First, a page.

Joel Grimes’ work is instantly recognizable. From powerful, dynamic posing, to a rich, yet desaturated, HDR look, to masterful compositing which is both surreal and firmly grounded in reality, his photography is iconic. His work has such intensity that, when I met Joel a few years back, expected him to be equally intense and, perhaps, aloof. Instead, Joel is easy-going, approachable and generous with his time and knowledge.
With that in mind, let’s hear from Joel.
Aside from the mechanics of photography (e.g. the exposure triangle, framing and composition), what one piece of advice would you give a person picking up the camera for the first time to help them capture the best image.
The single most important thing you could do in becoming a successful photographer, is to repeat the process more than 99% of all the other people on the planet. That’s it.
It’s not about talent (whatever that is), attending the most expensive art college, owning the best equipment, or assisting Annie Leibovitz. There are a lot of people that have done that and more, and where are they? Where is their body of work? What impact have they made on the photographic community?
Somehow, we believe there is a short cut. In the end it just comes down to hard work.
What creative habit did you add, remove or alter, which resulted in a breakthrough in your work?
For a long time I looked at myself as a photographer by definition. But about eight years ago I had a revelation that changed everything. That is, I am to the core, first and foremost an artist with a set of tools. The tools or the process don’t define me.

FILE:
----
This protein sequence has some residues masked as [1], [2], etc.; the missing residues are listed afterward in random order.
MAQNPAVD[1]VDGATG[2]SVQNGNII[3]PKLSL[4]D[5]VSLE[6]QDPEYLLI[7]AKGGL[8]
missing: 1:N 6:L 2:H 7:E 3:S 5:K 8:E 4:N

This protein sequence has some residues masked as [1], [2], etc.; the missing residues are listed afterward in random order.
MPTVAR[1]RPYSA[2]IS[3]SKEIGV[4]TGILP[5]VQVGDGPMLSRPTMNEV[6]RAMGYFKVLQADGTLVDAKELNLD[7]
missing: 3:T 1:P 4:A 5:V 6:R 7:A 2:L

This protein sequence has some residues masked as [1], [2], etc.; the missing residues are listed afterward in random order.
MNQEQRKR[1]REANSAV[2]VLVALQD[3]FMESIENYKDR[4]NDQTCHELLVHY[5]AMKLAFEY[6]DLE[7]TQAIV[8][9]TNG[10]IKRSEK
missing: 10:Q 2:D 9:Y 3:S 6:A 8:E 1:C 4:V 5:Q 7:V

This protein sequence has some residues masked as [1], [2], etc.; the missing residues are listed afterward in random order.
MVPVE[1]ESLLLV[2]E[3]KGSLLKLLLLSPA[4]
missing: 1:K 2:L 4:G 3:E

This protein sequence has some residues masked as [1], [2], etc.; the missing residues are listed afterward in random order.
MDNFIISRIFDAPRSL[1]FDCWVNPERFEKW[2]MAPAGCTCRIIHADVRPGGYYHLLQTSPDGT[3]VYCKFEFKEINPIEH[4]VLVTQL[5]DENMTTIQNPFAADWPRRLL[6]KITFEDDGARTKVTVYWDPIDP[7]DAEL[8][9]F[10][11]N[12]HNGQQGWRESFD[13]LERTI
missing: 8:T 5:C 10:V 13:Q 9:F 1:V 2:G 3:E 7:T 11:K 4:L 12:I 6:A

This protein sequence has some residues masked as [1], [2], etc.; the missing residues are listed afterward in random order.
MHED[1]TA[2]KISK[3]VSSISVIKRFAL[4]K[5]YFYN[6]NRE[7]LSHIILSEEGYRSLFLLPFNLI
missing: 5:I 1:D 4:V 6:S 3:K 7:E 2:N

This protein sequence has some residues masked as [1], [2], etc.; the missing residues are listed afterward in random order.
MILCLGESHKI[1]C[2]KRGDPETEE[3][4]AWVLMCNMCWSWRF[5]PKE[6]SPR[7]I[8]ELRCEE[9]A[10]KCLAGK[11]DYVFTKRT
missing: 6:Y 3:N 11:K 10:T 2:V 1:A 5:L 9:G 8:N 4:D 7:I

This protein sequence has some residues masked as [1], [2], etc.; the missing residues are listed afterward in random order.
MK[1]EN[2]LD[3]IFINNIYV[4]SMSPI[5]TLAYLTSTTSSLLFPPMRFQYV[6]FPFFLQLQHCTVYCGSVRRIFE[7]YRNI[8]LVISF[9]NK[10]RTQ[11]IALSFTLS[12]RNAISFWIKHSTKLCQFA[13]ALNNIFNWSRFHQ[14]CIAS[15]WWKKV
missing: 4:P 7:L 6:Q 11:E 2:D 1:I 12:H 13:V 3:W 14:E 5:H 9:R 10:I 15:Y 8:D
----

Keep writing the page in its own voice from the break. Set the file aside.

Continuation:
It is my unending passion for the creative process that drives me. The tools or the process aee just means that assist me to reach my goal as an artist. As a result, my work exploded on a whole new level.
Some artists embrace the unknown. Others try to control for it. Which are you? Why?
I would much rather embrace the unknown because I relish in the found or the unexpected things in life. For me, there is a danger in trying to over-script a shoot. For the most part, I really don’t know what I want until my subject steps in front of my camera. Then, the magic starts to happen.
That just fits my personality; there are very successful photographers that work the exact opposite.
Which non-photographer has most influenced your creative style? Why?
To achieve a BFA in Photography from the University of Arizona, you had to attend six semesters of art history. At the time, I was really only interested in classes that were directly related to photography. My very first art history class happened to be Art History 101, which covered art from the caveman era to the present.
When the professor began covering the Baroque/Renaissance time period, to my surprise, I was totally captivated by how the painters … primarily Rembrandt … began the use of cross light to shape the face; building depth and revealing character in their subjects. For the first twenty five years as a commercial photographer, I used Rembrandt’s cross light approach on about 99% of my subjects. I now say, it is a wise thing to be a student of history.
When you need a creative kickstart, what does it for you?
For me, it is all about getting a subject in front of my lens. It is following the exploration and discovery process. That’s when the magic happens and the creative juices start flowing. If I had to wait for a brilliant creative idea to come ahead of time, I would be lost.
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